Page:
Posted by Usman Sindhu on October 14, 2009
I attended McAfee’s analyst day at its FOCUS 09 Security Conference last week in Las Vegas. It was interesting to see former army general and Secretary of State General, Colin Powell, addressing an information security audience. He attended the same university as I did — City College of New York — so I especially enjoyed cheering on a fellow alum. His speech was very relevant to the security arena, as he discussed the danger of vulnerabilities within any information system and the critical need to safeguard against them. Of course, it fit very well with McAfee’s story, as McAfee CEO, Dave DeWalt did a good job continuing the military theme. However, I still left with feeling of wanting more — perhaps expecting McAfee leaders to say something more concrete about what it all means for them. Do they want to help with cybercrime, cybersecurity, and critical information protection? Will they be working more closely with government in information security initiatives?
(On a positive note, Colin Powell became an unexpected customer reference, as he mentioned recently licensing McAfee antivirus for his personal laptop.)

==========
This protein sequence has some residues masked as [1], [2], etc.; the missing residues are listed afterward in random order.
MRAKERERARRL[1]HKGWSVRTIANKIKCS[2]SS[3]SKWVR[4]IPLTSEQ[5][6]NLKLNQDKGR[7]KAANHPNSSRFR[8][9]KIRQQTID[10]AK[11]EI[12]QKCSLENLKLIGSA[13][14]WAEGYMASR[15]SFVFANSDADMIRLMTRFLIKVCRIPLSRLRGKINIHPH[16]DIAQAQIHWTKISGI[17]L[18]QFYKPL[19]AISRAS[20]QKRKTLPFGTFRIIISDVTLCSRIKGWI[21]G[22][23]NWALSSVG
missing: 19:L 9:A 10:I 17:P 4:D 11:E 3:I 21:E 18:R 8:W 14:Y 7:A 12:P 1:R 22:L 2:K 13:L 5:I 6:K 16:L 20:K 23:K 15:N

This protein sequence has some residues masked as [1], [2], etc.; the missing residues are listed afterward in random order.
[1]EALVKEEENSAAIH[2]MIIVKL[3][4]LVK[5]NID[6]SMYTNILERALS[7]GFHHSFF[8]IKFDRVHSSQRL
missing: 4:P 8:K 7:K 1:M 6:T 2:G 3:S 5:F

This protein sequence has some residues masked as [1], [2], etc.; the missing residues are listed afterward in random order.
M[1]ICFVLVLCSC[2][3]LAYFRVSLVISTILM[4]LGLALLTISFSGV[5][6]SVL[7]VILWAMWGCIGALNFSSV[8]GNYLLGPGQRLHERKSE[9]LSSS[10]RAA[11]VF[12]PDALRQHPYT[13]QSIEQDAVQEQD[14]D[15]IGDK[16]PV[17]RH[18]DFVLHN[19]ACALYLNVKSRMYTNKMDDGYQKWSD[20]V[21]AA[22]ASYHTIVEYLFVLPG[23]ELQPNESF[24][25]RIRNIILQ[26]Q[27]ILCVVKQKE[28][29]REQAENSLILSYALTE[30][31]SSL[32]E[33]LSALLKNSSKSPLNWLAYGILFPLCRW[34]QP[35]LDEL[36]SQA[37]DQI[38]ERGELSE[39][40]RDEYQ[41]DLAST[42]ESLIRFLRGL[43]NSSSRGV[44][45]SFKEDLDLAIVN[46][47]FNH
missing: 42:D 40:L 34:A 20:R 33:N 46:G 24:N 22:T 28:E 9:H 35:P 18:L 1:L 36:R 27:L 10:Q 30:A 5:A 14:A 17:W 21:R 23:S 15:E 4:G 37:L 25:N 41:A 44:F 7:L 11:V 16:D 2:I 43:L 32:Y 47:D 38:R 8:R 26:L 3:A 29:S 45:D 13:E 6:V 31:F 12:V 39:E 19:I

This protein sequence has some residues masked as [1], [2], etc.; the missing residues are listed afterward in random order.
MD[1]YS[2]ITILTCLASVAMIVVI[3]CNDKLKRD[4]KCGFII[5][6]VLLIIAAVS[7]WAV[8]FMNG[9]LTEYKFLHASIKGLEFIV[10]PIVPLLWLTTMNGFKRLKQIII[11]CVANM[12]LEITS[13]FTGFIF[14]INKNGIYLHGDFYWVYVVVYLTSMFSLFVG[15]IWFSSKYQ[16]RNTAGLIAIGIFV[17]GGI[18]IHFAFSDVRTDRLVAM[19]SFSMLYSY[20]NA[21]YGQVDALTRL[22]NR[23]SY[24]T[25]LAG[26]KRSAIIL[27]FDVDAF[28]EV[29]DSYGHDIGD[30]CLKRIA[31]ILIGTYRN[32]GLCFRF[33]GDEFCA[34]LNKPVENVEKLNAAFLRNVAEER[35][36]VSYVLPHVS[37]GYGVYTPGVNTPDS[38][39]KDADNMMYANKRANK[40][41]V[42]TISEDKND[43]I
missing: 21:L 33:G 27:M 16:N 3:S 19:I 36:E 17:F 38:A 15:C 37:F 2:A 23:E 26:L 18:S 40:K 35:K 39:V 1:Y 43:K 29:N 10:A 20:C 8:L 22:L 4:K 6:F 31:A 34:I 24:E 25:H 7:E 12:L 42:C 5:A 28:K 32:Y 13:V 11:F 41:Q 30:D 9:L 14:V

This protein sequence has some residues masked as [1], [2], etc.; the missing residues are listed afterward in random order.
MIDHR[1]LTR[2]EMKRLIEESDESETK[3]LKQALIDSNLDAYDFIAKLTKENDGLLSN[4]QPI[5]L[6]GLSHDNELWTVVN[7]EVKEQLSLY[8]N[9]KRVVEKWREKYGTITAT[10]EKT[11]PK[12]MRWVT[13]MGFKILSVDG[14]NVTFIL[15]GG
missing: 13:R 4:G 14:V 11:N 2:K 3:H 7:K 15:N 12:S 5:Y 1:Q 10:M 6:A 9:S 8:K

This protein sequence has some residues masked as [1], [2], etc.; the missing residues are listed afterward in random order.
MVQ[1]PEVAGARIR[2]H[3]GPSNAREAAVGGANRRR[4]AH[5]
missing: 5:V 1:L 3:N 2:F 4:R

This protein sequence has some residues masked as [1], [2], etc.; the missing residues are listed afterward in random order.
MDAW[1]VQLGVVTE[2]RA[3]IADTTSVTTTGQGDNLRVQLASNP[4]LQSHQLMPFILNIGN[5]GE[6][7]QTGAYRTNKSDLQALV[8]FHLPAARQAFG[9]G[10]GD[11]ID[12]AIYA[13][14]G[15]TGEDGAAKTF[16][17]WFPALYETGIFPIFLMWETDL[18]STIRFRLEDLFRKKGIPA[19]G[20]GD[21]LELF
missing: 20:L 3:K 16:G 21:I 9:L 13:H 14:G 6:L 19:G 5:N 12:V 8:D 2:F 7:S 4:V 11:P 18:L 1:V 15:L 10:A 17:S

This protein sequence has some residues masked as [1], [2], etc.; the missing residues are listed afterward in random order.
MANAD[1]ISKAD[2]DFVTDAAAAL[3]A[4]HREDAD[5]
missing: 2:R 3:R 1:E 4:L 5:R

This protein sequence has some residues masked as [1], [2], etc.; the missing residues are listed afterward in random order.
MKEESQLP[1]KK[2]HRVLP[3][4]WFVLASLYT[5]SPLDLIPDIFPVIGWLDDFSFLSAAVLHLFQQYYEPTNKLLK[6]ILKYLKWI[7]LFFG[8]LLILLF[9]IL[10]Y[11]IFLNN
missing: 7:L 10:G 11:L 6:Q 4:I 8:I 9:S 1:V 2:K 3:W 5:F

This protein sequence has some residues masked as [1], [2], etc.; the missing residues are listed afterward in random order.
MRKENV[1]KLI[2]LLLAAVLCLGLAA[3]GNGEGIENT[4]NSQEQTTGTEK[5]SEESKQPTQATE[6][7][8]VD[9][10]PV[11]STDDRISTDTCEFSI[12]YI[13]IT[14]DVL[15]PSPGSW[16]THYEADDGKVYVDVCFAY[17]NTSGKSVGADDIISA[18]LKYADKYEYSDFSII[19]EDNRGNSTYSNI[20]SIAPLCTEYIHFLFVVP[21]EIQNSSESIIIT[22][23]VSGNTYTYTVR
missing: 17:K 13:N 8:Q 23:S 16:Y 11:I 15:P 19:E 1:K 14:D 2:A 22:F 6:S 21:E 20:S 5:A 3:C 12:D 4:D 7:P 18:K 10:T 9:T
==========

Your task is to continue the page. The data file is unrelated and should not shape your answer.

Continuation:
Along with many executive briefings I had with product managers and marketing folks, there were several highlights for me:
- NAC is becoming more ingrained within McAfee’s product portfolio.It’s good to see that McAfee is integrating NAC with products across spectrum. For example, they are combining NAC with the IPS appliance and planning to integrate behavioral analysis technology with NAC.
- Verizon Business and McAfee are planning to provide managed security services together.Verizon plans to complement its offering in a variety of ways with this announcement. McAfee will provide 1) premise based security solutions, 2) cloud-based security services, 3) SaaS-based PCI DSS solution, and 4) security operation services.
So what did I learn? It’s still possible to pull off a strong event in Las Vegas (and even bring in a Four Star General and former Secretary of State) despite the tough economy. There were also a good number of customers and partners attending the event. I saw a good storyline for McAfee’s network, endpoint, and managed security business. I also saw a desire from McAfee to get more involved with cybersecurity and critical infrastructure protection (CIP), however, their progress is only in its initial stages. At the moment, McAfee is focused on building partnerships and establishing a broader community through its Security Innovation Alliance (SIA) program. I’m interested to see if these plans will ultimately mean improved value for customer.
Were you at the event and want to share your thoughts? Are you a McAfee customer using any of their NAC, IPS, or other network-based products? We’d like to hear what you have to say.